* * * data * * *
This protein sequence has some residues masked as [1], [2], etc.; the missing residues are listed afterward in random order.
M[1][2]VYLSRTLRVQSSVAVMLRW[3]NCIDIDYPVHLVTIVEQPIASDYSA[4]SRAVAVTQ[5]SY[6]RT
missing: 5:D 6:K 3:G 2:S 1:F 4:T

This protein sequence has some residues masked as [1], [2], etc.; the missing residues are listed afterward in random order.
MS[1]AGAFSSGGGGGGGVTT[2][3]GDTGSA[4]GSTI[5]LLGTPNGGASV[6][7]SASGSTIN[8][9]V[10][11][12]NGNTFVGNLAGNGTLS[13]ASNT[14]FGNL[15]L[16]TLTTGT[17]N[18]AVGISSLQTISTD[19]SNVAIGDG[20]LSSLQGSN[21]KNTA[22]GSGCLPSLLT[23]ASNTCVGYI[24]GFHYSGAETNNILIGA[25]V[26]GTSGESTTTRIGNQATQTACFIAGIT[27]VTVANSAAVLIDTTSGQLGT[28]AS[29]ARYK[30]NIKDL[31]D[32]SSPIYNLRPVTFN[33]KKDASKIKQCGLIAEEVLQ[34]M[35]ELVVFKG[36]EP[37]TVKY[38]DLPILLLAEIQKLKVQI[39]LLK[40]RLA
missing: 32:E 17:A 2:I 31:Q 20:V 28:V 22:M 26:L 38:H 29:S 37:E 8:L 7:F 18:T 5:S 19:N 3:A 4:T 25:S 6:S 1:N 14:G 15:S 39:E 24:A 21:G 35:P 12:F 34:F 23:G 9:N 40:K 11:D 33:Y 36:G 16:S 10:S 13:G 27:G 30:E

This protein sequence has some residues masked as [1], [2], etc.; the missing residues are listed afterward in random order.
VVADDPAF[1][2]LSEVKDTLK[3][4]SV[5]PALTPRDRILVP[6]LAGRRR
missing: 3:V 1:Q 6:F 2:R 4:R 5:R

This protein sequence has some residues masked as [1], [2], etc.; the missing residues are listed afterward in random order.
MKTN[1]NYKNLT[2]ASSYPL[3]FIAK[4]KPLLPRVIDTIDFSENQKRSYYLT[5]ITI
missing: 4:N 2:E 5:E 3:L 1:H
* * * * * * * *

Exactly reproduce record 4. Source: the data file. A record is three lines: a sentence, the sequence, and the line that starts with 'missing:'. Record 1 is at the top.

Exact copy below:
This protein sequence has some residues masked as [1], [2], etc.; the missing residues are listed afterward in random order.
MKTN[1]NYKNLT[2]ASSYPL[3]FIAK[4]KPLLPRVIDTIDFSENQKRSYYLT[5]ITI
missing: 4:N 2:E 5:E 3:L 1:H